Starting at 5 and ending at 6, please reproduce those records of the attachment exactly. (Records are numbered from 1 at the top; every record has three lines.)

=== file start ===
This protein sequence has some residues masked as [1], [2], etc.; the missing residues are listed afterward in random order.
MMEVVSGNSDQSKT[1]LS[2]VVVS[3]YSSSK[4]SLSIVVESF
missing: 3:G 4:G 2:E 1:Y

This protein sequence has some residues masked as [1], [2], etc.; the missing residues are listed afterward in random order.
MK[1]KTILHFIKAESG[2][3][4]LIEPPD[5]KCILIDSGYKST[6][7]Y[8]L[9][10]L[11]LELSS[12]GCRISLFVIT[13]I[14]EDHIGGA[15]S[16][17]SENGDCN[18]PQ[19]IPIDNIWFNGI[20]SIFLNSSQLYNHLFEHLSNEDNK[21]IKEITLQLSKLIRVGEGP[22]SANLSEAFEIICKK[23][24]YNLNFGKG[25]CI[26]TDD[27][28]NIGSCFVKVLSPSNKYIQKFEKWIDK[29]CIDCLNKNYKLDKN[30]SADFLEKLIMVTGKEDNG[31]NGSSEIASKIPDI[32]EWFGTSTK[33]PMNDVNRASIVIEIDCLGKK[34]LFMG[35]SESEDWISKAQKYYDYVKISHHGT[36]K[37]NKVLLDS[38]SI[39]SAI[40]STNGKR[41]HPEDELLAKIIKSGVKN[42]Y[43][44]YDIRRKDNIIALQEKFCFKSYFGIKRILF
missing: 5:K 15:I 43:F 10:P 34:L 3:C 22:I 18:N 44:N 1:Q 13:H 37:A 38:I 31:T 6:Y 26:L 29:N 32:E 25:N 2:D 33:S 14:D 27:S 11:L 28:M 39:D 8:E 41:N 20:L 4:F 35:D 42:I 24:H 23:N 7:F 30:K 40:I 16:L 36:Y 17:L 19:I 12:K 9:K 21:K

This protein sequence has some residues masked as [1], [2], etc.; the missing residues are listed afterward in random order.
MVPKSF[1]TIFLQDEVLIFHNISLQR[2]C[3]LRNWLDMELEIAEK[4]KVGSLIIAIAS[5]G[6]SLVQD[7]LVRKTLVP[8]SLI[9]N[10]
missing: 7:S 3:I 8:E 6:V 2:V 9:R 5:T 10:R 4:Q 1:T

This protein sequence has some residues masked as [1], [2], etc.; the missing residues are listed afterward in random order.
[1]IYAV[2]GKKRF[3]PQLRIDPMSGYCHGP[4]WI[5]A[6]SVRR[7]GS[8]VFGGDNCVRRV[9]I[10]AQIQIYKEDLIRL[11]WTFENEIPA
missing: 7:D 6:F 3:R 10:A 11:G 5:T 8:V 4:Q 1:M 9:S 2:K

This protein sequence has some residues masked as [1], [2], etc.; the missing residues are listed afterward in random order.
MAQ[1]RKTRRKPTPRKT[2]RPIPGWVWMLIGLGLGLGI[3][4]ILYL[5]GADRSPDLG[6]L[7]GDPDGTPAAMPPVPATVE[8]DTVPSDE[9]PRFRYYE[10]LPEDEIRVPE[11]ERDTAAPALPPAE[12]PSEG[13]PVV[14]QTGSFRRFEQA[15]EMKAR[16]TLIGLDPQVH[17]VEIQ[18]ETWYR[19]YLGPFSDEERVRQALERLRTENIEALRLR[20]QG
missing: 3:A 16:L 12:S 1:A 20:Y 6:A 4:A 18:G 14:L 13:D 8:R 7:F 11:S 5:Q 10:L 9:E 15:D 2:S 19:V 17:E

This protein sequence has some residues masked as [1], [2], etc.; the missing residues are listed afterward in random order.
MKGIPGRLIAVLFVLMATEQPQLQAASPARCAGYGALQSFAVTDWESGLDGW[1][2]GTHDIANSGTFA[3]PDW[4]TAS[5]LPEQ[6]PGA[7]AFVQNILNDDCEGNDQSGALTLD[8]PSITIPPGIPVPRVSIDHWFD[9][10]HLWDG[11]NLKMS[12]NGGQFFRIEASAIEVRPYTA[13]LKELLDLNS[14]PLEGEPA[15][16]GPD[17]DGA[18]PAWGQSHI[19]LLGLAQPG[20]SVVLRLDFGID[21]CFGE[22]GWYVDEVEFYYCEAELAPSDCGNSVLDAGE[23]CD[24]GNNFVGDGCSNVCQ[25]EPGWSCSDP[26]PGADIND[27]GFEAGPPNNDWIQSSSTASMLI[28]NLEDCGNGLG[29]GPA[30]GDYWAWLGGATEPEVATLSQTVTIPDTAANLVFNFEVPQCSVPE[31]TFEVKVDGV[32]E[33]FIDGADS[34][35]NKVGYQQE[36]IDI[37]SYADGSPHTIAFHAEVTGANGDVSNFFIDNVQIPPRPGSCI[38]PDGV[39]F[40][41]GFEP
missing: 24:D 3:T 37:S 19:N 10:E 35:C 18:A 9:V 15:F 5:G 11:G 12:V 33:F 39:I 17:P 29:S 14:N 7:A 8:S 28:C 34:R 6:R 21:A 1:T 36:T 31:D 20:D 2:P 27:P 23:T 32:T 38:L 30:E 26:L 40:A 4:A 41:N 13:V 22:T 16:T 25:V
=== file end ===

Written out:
This protein sequence has some residues masked as [1], [2], etc.; the missing residues are listed afterward in random order.
MAQ[1]RKTRRKPTPRKT[2]RPIPGWVWMLIGLGLGLGI[3][4]ILYL[5]GADRSPDLG[6]L[7]GDPDGTPAAMPPVPATVE[8]DTVPSDE[9]PRFRYYE[10]LPEDEIRVPE[11]ERDTAAPALPPAE[12]PSEG[13]PVV[14]QTGSFRRFEQA[15]EMKAR[16]TLIGLDPQVH[17]VEIQ[18]ETWYR[19]YLGPFSDEERVRQALERLRTENIEALRLR[20]QG
missing: 3:A 16:L 12:S 1:A 20:Y 6:A 4:A 18:G 14:L 13:D 8:R 7:F 11:S 5:Q 10:L 9:E 15:D 2:S 19:V 17:E

This protein sequence has some residues masked as [1], [2], etc.; the missing residues are listed afterward in random order.
MKGIPGRLIAVLFVLMATEQPQLQAASPARCAGYGALQSFAVTDWESGLDGW[1][2]GTHDIANSGTFA[3]PDW[4]TAS[5]LPEQ[6]PGA[7]AFVQNILNDDCEGNDQSGALTLD[8]PSITIPPGIPVPRVSIDHWFD[9][10]HLWDG[11]NLKMS[12]NGGQFFRIEASAIEVRPYTA[13]LKELLDLNS[14]PLEGEPA[15][16]GPD[17]DGA[18]PAWGQSHI[19]LLGLAQPG[20]SVVLRLDFGID[21]CFGE[22]GWYVDEVEFYYCEAELAPSDCGNSVLDAGE[23]CD[24]GNNFVGDGCSNVCQ[25]EPGWSCSDP[26]PGADIND[27]GFEAGPPNNDWIQSSSTASMLI[28]NLEDCGNGLG[29]GPA[30]GDYWAWLGGATEPEVATLSQTVTIPDTAANLVFNFEVPQCSVPE[31]TFEVKVDGV[32]E[33]FIDGADS[34][35]NKVGYQQE[36]IDI[37]SYADGSPHTIAFHAEVTGANGDVSNFFIDNVQIPPRPGSCI[38]PDGV[39]F[40][41]GFEP
missing: 24:D 3:T 37:S 19:N 10:E 35:C 18:A 9:V 15:F 5:G 11:G 12:V 33:F 39:I 17:P 29:S 14:N 7:A 8:S 28:C 34:R 6:R 21:A 1:T 36:T 31:D 20:D 2:P 27:P 23:T 32:T 38:L 30:E 26:L 40:A 4:A 41:N 13:V 22:T 16:T 25:V